U.K. government to drop Microsoft Office in favor of open-source software

The Cabinet Office is set to advise government to standardize on file formats in order to end its dependence on proprietary software such as Microsoft Office. Cabinet Minister Francis Maude is expected to announce today plans to break away from expensive proprietary software, according to a Press Association report, which said £200 million has been spent by the government on Microsoft’s Office alone since 2010.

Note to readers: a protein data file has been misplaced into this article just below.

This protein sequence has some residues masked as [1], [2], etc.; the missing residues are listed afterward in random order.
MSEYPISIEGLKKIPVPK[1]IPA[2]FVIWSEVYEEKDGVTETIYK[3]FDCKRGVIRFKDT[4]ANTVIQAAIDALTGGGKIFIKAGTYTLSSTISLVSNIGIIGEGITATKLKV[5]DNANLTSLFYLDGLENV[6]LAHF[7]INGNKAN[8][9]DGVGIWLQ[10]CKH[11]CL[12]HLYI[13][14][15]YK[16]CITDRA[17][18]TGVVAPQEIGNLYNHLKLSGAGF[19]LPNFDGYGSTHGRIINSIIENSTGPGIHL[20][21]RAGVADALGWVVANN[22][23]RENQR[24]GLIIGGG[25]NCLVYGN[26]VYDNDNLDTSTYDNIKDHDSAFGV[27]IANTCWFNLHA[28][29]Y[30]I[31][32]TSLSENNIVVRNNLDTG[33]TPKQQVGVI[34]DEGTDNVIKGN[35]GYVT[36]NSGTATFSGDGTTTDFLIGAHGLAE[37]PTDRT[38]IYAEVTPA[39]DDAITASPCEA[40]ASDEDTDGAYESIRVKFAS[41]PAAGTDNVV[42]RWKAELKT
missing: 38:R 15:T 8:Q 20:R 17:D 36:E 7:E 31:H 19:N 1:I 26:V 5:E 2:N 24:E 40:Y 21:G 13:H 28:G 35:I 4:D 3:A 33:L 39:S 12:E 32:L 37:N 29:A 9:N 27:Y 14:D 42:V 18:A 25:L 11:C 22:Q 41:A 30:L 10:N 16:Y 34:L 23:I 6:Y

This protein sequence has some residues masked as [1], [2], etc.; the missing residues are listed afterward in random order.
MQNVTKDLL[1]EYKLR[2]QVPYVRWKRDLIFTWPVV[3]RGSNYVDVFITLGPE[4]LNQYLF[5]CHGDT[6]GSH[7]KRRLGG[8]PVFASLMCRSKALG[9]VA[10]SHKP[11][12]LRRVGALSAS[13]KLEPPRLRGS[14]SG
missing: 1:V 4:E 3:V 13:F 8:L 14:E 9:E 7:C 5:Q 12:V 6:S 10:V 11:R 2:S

Ministers are looking at saving tens of millions of pounds a year by abandoning expensive software produced by firms such as Microsoft. Some £200m has been spent by the public sector on the computer giant’s Office suite alone since 2010. But the Cabinet Office minister Francis Maude believes a significant proportion of that outlay could be cut by switching to “open-source” software, such as OpenOffice. Document formats are set to be standardized across Whitehall to help break the “oligopoly” of IT suppliers, and improve communications between civil servants. The proposal is part of the coalition’s drive to make its procurement more effective and efficient.

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